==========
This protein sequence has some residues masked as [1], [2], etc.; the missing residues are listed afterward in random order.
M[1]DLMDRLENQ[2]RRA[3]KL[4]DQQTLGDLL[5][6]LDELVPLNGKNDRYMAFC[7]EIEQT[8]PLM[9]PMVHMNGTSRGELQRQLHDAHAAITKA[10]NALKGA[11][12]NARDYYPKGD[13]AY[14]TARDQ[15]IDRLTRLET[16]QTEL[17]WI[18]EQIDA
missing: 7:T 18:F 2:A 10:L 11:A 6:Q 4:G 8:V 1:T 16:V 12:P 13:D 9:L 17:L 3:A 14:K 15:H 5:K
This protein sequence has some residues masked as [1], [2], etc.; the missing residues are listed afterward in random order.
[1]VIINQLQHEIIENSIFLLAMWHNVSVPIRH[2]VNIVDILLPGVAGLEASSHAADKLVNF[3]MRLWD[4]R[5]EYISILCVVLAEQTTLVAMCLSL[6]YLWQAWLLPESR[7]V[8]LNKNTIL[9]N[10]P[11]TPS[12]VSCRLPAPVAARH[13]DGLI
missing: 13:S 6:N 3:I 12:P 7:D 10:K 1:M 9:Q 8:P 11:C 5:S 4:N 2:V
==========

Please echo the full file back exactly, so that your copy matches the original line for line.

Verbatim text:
This protein sequence has some residues masked as [1], [2], etc.; the missing residues are listed afterward in random order.
M[1]DLMDRLENQ[2]RRA[3]KL[4]DQQTLGDLL[5][6]LDELVPLNGKNDRYMAFC[7]EIEQT[8]PLM[9]PMVHMNGTSRGELQRQLHDAHAAITKA[10]NALKGA[11][12]NARDYYPKGD[13]AY[14]TARDQ[15]IDRLTRLET[16]QTEL[17]WI[18]EQIDA
missing: 7:T 18:F 2:A 10:L 11:A 6:Q 4:G 8:V 1:T 16:V 12:P 13:D 9:L 17:L 3:A 14:K 15:H 5:K
This protein sequence has some residues masked as [1], [2], etc.; the missing residues are listed afterward in random order.
[1]VIINQLQHEIIENSIFLLAMWHNVSVPIRH[2]VNIVDILLPGVAGLEASSHAADKLVNF[3]MRLWD[4]R[5]EYISILCVVLAEQTTLVAMCLSL[6]YLWQAWLLPESR[7]V[8]LNKNTIL[9]N[10]P[11]TPS[12]VSCRLPAPVAARH[13]DGLI
missing: 13:S 6:N 3:I 12:P 7:D 10:K 1:M 9:Q 8:P 11:C 5:S 4:N 2:V